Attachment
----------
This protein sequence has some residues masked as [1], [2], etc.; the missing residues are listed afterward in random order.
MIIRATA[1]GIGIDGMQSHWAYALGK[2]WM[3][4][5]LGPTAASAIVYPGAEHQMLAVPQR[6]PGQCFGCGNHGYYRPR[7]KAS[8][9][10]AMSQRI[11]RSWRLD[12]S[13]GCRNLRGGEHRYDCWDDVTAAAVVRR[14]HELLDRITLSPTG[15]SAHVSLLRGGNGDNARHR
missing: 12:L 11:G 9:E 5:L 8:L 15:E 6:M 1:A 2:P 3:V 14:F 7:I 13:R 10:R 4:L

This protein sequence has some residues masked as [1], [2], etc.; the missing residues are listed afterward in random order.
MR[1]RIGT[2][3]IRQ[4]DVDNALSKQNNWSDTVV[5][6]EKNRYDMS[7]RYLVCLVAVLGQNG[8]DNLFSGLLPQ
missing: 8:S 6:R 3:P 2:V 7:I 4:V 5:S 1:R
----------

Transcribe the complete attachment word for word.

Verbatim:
This protein sequence has some residues masked as [1], [2], etc.; the missing residues are listed afterward in random order.
MIIRATA[1]GIGIDGMQSHWAYALGK[2]WM[3][4][5]LGPTAASAIVYPGAEHQMLAVPQR[6]PGQCFGCGNHGYYRPR[7]KAS[8][9][10]AMSQRI[11]RSWRLD[12]S[13]GCRNLRGGEHRYDCWDDVTAAAVVRR[14]HELLDRITLSPTG[15]SAHVSLLRGGNGDNARHR
missing: 12:L 11:G 9:E 5:L 8:L 15:E 6:M 1:A 2:P 3:V 14:F 7:I 13:R 10:R 4:L

This protein sequence has some residues masked as [1], [2], etc.; the missing residues are listed afterward in random order.
MR[1]RIGT[2][3]IRQ[4]DVDNALSKQNNWSDTVV[5][6]EKNRYDMS[7]RYLVCLVAVLGQNG[8]DNLFSGLLPQ
missing: 8:S 6:R 3:P 2:V 7:I 4:V 5:S 1:R